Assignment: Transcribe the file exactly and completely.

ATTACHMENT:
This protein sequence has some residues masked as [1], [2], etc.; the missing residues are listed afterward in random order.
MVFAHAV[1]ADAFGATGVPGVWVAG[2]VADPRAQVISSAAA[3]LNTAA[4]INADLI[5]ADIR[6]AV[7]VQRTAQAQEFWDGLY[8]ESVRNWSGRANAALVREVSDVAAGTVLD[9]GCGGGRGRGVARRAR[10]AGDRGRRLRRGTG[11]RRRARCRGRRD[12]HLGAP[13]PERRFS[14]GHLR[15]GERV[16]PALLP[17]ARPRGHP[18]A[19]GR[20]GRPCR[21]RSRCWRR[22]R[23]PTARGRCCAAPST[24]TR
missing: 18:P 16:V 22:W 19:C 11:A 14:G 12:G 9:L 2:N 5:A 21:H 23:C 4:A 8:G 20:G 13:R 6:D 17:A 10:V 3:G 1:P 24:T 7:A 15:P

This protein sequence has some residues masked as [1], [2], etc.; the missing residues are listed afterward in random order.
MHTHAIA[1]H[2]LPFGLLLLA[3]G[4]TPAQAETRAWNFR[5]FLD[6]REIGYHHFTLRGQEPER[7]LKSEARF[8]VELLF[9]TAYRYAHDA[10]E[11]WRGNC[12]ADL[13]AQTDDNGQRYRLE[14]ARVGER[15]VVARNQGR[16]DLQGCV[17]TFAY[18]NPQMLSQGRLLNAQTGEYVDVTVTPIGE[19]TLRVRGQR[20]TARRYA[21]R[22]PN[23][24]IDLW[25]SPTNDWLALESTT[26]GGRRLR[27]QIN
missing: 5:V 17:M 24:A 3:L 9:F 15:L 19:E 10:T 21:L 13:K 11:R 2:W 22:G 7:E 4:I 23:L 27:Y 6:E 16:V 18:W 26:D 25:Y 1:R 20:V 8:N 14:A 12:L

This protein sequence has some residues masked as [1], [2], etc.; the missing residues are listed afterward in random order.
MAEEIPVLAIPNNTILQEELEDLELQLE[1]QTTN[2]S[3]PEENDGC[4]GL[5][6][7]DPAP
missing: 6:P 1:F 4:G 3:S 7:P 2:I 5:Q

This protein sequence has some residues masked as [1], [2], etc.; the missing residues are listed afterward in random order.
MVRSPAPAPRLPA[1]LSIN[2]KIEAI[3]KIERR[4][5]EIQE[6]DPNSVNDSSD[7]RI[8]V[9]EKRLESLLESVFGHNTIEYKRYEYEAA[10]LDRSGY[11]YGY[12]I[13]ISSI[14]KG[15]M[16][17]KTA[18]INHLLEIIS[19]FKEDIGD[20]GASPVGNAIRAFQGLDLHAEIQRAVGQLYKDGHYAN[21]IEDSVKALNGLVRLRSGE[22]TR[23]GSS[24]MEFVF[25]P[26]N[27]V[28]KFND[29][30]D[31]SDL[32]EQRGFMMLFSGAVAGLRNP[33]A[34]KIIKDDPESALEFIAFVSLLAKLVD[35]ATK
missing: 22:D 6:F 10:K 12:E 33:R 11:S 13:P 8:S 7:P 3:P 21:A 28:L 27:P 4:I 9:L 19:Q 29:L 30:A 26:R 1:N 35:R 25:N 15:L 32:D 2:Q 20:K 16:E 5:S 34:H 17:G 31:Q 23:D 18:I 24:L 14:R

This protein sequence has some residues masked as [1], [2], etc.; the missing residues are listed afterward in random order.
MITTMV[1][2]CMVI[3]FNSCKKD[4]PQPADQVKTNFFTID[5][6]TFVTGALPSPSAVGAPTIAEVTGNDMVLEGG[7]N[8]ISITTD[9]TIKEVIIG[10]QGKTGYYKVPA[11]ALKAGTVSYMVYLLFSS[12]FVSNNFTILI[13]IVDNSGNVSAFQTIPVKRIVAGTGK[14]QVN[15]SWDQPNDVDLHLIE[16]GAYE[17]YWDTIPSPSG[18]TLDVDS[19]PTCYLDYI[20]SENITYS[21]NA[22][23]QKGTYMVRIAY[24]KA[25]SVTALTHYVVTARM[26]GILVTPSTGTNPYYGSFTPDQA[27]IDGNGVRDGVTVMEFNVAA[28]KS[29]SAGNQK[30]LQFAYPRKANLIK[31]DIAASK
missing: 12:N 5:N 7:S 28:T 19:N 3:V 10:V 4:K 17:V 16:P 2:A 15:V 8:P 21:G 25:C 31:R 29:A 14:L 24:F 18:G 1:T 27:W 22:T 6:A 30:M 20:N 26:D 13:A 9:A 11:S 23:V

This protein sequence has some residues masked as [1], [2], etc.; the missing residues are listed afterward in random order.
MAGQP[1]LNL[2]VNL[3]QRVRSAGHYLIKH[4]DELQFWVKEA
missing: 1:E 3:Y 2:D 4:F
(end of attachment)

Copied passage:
This protein sequence has some residues masked as [1], [2], etc.; the missing residues are listed afterward in random order.
MVFAHAV[1]ADAFGATGVPGVWVAG[2]VADPRAQVISSAAA[3]LNTAA[4]INADLI[5]ADIR[6]AV[7]VQRTAQAQEFWDGLY[8]ESVRNWSGRANAALVREVSDVAAGTVLD[9]GCGGGRGRGVARRAR[10]AGDRGRRLRRGTG[11]RRRARCRGRRD[12]HLGAP[13]PERRFS[14]GHLR[15]GERV[16]PALLP[17]ARPRGHP[18]A[19]GR[20]GRPCR[21]RSRCWRR[22]R[23]PTARGRCCAAPST[24]TR
missing: 18:P 16:V 22:W 19:C 11:A 14:G 12:G 9:L 2:N 5:A 21:H 23:C 4:A 8:G 20:G 13:R 6:D 17:A 10:V 3:G 1:P 24:T 7:A 15:P

This protein sequence has some residues masked as [1], [2], etc.; the missing residues are listed afterward in random order.
MHTHAIA[1]H[2]LPFGLLLLA[3]G[4]TPAQAETRAWNFR[5]FLD[6]REIGYHHFTLRGQEPER[7]LKSEARF[8]VELLF[9]TAYRYAHDA[10]E[11]WRGNC[12]ADL[13]AQTDDNGQRYRLE[14]ARVGER[15]VVARNQGR[16]DLQGCV[17]TFAY[18]NPQMLSQGRLLNAQTGEYVDVTVTPIGE[19]TLRVRGQR[20]TARRYA[21]R[22]PN[23][24]IDLW[25]SPTNDWLALESTT[26]GGRRLR[27]QIN
missing: 5:V 17:M 24:A 3:L 9:F 15:L 19:E 10:T 21:L 13:K 11:R 2:W 22:G 7:E 4:I 23:L 27:Y 6:E 16:V 18:W 26:D 25:Y 1:R 20:V 8:N 14:A 12:L

This protein sequence has some residues masked as [1], [2], etc.; the missing residues are listed afterward in random order.
MAEEIPVLAIPNNTILQEELEDLELQLE[1]QTTN[2]S[3]PEENDGC[4]GL[5][6][7]DPAP
missing: 6:P 1:F 4:G 3:S 7:P 2:I 5:Q

This protein sequence has some residues masked as [1], [2], etc.; the missing residues are listed afterward in random order.
MVRSPAPAPRLPA[1]LSIN[2]KIEAI[3]KIERR[4][5]EIQE[6]DPNSVNDSSD[7]RI[8]V[9]EKRLESLLESVFGHNTIEYKRYEYEAA[10]LDRSGY[11]YGY[12]I[13]ISSI[14]KG[15]M[16][17]KTA[18]INHLLEIIS[19]FKEDIGD[20]GASPVGNAIRAFQGLDLHAEIQRAVGQLYKDGHYAN[21]IEDSVKALNGLVRLRSGE[22]TR[23]GSS[24]MEFVF[25]P[26]N[27]V[28]KFND[29][30]D[31]SDL[32]EQRGFMMLFSGAVAGLRNP[33]A[34]KIIKDDPESALEFIAFVSLLAKLVD[35]ATK
missing: 22:D 6:F 10:K 12:E 33:R 11:S 13:P 8:S 7:P 3:P 21:A 28:L 27:P 4:I 9:L 19:Q 29:L 30:A 26:R 1:N 35:R 25:N 15:L 32:D 2:Q 20:K 16:E 5:S 34:H 17:G 31:Q 23:D 18:I 24:L 14:R

This protein sequence has some residues masked as [1], [2], etc.; the missing residues are listed afterward in random order.
MITTMV[1][2]CMVI[3]FNSCKKD[4]PQPADQVKTNFFTID[5][6]TFVTGALPSPSAVGAPTIAEVTGNDMVLEGG[7]N[8]ISITTD[9]TIKEVIIG[10]QGKTGYYKVPA[11]ALKAGTVSYMVYLLFSS[12]FVSNNFTILI[13]IVDNSGNVSAFQTIPVKRIVAGTGK[14]QVN[15]SWDQPNDVDLHLIE[16]GAYE[17]YWDTIPSPSG[18]TLDVDS[19]PTCYLDYI[20]SENITYS[21]NA[22][23]QKGTYMVRIAY[24]KA[25]SVTALTHYVVTARM[26]GILVTPSTGTNPYYGSFTPDQA[27]IDGNGVRDGVTVMEFNVAA[28]KS[29]SAGNQK[30]LQFAYPRKANLIK[31]DIAASK
missing: 12:N 5:N 7:S 28:T 19:N 3:V 10:V 4:K 17:V 16:P 2:A 15:V 8:P 21:G 25:C 31:R 29:A 14:L 24:F 18:G 1:T 27:W 22:T 6:A 30:M 20:N 26:D 13:A 9:A 11:S 23:V

This protein sequence has some residues masked as [1], [2], etc.; the missing residues are listed afterward in random order.
MAGQP[1]LNL[2]VNL[3]QRVRSAGHYLIKH[4]DELQFWVKEA
missing: 1:E 3:Y 2:D 4:F